‘This Is England ‘88’: Episode 2 review

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It’s day two of a 72 hour snapshot into the lives of a former band of skinheads, and we already have plenty to write home about. So much, in fact, that some characters are too distracted to notice the date.

For desperate single mother Lol, December 24th, 1988 is the day she realises she might well be suffering from post-traumatic stress disorder. Vicky McClure steals the show once again as the haunted young woman who in this episode visits first the kindly nurse, then the only individual who might persuade her to smile.

Throughout This is England, Stephen Graham has given a consistently impressive performance as Combo. Initially appearing as a repulsive, unforgiving nationalist, his character has undergone an astounding transformation. He finally redeemed himself at the close of This is England ‘86, making him an unlikely confidant for Lol. The delicate exchange between the two in this episode is absolutely devastating.

Meanwhile, tottering dangerously close to a dull promotion, Woody spends Christmas Eve struggling to repress his free-spirited former self, who continues to insist that all this straight-laced suburbia nonsense is becoming a bit sickly.

Elsewhere, the two year relationship of Shaun and Smell comes to an abrupt, solemn end. No longer able to resist the allure of classmate Fay (Charlotte Tyree), Shaun (Thomas Turgoose) begins an adolescent affair – only to be rumbled by his girlfriend. The scene in which lovable wally Smell (Rosamund Hanson) catches her lover enjoying some alone time is certainly humorous, but their parting packs some serious impact.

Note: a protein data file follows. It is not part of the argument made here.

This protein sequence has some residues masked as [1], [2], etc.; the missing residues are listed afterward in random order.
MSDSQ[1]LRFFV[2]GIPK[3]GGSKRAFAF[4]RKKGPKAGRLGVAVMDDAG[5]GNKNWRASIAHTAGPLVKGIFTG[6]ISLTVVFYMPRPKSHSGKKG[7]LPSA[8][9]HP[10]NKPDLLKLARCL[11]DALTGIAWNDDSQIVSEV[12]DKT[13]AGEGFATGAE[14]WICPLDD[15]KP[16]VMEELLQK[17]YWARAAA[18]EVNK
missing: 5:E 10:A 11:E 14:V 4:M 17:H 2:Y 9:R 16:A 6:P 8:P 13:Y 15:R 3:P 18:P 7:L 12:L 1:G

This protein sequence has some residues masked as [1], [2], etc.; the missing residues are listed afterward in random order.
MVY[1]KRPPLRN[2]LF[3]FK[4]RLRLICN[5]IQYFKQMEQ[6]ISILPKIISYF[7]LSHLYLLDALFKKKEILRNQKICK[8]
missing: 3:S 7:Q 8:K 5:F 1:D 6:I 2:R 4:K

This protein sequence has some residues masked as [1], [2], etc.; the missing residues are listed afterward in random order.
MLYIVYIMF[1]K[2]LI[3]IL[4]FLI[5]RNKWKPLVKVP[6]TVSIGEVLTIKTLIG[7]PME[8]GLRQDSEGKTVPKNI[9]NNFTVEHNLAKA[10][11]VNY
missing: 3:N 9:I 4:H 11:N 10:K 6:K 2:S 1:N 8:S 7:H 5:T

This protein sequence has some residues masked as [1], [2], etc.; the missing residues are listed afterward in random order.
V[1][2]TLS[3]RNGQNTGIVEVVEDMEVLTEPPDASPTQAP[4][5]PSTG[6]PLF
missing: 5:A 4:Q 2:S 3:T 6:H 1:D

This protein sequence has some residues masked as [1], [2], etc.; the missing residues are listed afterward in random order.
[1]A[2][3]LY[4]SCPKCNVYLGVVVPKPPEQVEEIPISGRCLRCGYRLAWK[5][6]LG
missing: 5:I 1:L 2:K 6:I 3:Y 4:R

As is the problem with many a teenage pairing, it seems Shaun isn’t certain of what he’s got until she’s waltzing straight out of the door, luminescent noggin held high. But, as his pitiful protests by the end of the episode signify, his problems run a little deeper.

Though his quest to break out was intentional, Shaun is, like Woody, quickly discovering the perils of a drastic change in lifestyle. Even his friends, who note sarcastically that they’re ‘not posh enough for Shaun’, are noticing the difference.

One brilliant scene is particularly telling. While Woody considers the terrifying prospect of spending forthcoming Christmas Eves with a work colleague, and Shaun, who still looks every bit the nervy schoolboy, performs in a college play, the rest of the gang are getting illegally merry in the back row.

This stunning section, which reintroduces a frequent inclusion of beautiful pieces by Italian composer Ludovico Einaudi, is another shining demonstration of Meadows’ skill.

Growing up might be hard to do, but a relentless influx of coming-of-age tales means it can often be too easy to portray. Yet this talented director is trying something bold – after building a vibrant picture of an unbreakable group, he allows them to grow apart.

Aired at 10pm on Wednesday 14th December 2011 on Channel 4.

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